I see similar questions to this asked frequently and I have yet to see a satisfactory answer.
The answers I see most frequently are angry "why do you care?" answers. Some people put a lot of thought and effort into making the question and whoever asks it seem stupid.
Some people will answer this question with a long diatribe about the different kinds of memory Java allocates, why it does so, and what command line parameters you should look into. (rarely does anyone get very specific)
The fact is that for small utilities Java is a memory hog on most operating systems. The smaller the utility, the more obvious it really is. Java developers have long been conditioned to deal with or ignore this fact.
The reasons for the seemingly abnormal memory usage are plentiful. Each thread gets a certain amount of memory for it's stack. There are several threads that will get started regardless of how simple a program is for things like garbage cleanup, RMI, etc. On Windows/64-bit that's 1MB per thread. A bunch of classes get loaded by default and all of your classes. I'm sure a lot of other things are happening behind the scenes.
Java has made tradeoff choices that other languages haven't. The load time is slower than most other languages. The initial memory requirement is higher. Strings as they are most commonly used eat up a lot more memory than most people realize. There are countless others. The benefit for many situations really does pay off. Something like Hello World shows off the cost of those choices more than anything else. Benefits like easy multi-threading and near-native performance really don't do you any good with Hello World.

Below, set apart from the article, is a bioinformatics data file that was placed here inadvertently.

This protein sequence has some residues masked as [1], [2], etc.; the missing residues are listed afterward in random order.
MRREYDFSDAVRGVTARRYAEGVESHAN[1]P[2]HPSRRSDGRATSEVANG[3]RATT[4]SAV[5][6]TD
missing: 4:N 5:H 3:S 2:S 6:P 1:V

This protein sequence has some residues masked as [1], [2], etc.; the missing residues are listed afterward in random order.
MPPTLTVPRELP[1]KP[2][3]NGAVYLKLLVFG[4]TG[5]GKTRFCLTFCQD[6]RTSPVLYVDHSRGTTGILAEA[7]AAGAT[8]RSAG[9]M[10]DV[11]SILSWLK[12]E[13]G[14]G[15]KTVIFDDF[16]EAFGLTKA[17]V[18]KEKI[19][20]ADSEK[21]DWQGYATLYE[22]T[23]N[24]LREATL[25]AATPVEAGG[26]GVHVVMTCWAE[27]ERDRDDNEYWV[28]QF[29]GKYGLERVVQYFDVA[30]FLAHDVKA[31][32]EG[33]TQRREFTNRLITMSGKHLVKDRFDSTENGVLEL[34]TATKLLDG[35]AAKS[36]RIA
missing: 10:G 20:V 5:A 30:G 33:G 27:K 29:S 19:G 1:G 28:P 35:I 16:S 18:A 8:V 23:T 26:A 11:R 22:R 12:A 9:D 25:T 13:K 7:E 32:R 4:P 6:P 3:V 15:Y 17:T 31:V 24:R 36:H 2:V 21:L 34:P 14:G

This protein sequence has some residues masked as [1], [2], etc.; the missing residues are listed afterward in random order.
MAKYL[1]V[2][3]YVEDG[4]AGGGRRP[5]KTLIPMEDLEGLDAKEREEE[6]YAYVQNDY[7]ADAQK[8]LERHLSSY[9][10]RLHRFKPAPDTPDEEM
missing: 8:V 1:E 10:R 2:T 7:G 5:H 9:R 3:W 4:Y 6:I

Unfortunately, there's not a lot that you can do to really minimize the memory used by a simple application. There are the aforementioned command line switches and trial and error could shrink your reported usage down to the ~10-15mb level I'm sure, but those choices and time you spend figuring them out aren't going to be applicable to a wide variety of future applications. You'll have to go through the same process again for the next application. Throw in a GUI interface and some logging and another common library or two and your base number will shoot up to 60mb pretty darn quick.
You aren't doing anything wrong. It's just the way things work in Java. You'll get used to it. You'll choose another language on occasion because of it, and that's OK too.